Relics from the Front Since 2010
  • German shell head with Russian shell case fired PAK[36]r anti-tank gun which is the captured Russian 76.2mm ZIS 3 gun also mounted in to German Marder 3 tank destroyer it is in nice relic condition recovered from Kostrzyn the battlefield 1944-1945

    £58.00
    Free Shipping!
    There is only 1 item left in stock.

    THIS ITEM IS FREE UK SHIPPING AND UK SHIPPING ONLY

    This is a German shell head with Russian shell case fired PAK[36]r anti-tank gun which is the captured Russian 76.2mm ZIS 3 gun also mounted in to German Marder 3 tank destroyer .The shell is near complete just missing its nose cone both the head and the case with no major damage and have some some original colours on the head also has the remains of a maker markings and on the bottom of the projectile some shiny original colour the brass shell case has some of its shiny original brass colour the shell has discoloured from being buried also with a few small dents and knocks and bit pitted but nothing to bad on the bottom of the brass case some of its stamps and markings can be seen including the date 1943 it is in very nice condition for a battlefield recovered shell which is completely empty and inert .The shell was recovered from Kostrzyn in Germany from the battlefield 1944-1945 in the last months of the war.

    Kostrzyn was an old, fortified city on the Oder River. It was an important location because of the road- and railway bridges across the Oder. In February 1945, the first troops of the 1st White-Russian army arrived here. Hitler declared the city as important defence point. The remaining German units of the 9th Army were under command of SS General Ferdinand von Sammern-Frankenegg. The German garrison, estimated at between 9,000 and 16,000 men and boys, in the small town on the eastern bank of the Oder River, some 70 kilometres east of Berlin. On January 25, by order of Adolf Hitler, Küstrin the German name for Kostrzyn had been made a Fortress Town, meaning that it was to be held to the last man and last bullet. The penalty for retreat was death. It was here that the prelude to the Battle of Berlin would take place. After heavy fighting General Ferdinand von Sammern-Frankenegg had to surrender the city, against his strict orders. At that time,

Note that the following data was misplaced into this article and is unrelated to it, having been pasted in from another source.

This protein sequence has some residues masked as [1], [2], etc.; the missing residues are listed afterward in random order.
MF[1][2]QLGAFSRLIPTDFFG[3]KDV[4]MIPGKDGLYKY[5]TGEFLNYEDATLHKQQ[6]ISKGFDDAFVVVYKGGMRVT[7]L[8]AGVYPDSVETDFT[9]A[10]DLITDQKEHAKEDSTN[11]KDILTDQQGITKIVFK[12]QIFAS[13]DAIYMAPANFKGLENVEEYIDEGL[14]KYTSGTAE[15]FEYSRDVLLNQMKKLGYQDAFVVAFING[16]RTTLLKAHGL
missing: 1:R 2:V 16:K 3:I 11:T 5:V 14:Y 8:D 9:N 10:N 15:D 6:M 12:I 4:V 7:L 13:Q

7.62 cm PaK 36(r) auf Fgst. PzKpfw.II(F) (Sfl.) (Sd.Kfz. 132) 'Marder II' -Marder III - Wikipedia